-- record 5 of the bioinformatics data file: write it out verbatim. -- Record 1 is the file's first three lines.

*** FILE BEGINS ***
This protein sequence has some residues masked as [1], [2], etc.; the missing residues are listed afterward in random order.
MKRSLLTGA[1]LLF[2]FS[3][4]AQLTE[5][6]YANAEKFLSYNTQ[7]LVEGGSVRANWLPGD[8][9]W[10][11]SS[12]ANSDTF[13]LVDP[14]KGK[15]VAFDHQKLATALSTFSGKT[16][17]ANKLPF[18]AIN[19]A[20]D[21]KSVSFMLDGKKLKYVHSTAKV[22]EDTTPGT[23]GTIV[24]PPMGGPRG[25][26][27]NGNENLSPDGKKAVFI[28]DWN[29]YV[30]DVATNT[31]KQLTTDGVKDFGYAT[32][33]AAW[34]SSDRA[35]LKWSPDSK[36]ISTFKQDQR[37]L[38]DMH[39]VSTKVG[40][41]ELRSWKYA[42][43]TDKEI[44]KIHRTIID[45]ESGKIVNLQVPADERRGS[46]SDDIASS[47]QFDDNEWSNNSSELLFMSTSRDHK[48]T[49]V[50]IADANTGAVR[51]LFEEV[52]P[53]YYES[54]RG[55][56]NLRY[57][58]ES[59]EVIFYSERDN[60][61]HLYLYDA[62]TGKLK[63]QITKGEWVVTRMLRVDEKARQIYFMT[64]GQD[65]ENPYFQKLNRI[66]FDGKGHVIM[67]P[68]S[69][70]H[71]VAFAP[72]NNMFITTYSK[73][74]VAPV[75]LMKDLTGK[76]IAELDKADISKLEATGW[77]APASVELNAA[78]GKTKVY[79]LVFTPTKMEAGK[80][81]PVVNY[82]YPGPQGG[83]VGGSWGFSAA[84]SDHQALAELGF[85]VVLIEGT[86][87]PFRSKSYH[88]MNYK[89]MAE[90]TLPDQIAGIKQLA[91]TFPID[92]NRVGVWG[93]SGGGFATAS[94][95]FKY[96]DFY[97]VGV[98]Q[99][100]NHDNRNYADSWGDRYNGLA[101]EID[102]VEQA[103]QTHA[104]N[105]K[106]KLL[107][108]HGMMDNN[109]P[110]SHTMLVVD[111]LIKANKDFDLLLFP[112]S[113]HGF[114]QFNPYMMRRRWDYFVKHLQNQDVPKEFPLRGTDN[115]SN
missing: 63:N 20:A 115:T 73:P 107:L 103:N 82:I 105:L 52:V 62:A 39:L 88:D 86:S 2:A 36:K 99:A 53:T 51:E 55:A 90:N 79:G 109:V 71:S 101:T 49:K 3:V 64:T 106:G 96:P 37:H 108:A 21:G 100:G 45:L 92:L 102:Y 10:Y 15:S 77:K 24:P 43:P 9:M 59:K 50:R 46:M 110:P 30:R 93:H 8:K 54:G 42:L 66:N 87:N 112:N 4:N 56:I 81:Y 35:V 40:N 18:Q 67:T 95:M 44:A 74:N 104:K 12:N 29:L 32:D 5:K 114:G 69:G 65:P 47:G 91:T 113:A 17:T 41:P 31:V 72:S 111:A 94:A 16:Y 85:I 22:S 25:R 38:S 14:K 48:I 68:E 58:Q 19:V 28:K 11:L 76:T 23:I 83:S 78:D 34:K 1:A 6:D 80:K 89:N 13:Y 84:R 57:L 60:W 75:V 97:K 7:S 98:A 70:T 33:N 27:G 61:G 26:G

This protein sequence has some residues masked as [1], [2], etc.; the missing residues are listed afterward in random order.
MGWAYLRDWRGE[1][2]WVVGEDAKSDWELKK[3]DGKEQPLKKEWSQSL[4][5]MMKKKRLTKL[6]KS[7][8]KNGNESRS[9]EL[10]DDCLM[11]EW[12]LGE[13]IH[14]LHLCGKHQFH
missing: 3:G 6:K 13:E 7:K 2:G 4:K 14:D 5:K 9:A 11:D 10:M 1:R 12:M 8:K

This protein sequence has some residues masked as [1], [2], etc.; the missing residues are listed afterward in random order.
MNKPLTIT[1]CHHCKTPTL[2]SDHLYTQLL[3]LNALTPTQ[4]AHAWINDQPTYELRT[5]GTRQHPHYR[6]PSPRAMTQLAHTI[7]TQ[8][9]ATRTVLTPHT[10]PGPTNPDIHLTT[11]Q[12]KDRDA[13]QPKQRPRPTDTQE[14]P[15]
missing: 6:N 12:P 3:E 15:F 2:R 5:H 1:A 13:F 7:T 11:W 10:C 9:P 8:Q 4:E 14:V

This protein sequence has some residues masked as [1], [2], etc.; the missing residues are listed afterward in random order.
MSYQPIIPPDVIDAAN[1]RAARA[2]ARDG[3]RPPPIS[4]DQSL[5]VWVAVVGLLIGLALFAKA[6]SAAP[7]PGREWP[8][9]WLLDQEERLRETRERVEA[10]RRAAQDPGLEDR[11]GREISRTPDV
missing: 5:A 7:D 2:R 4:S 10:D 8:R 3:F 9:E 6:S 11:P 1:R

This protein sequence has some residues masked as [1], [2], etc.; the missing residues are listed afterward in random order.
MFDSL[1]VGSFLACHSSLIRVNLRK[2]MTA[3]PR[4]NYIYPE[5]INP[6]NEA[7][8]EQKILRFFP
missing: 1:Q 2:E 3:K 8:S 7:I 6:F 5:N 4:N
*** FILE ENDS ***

This protein sequence has some residues masked as [1], [2], etc.; the missing residues are listed afterward in random order.
MFDSL[1]VGSFLACHSSLIRVNLRK[2]MTA[3]PR[4]NYIYPE[5]INP[6]NEA[7][8]EQKILRFFP
missing: 1:Q 2:E 3:K 8:S 7:I 6:F 5:N 4:N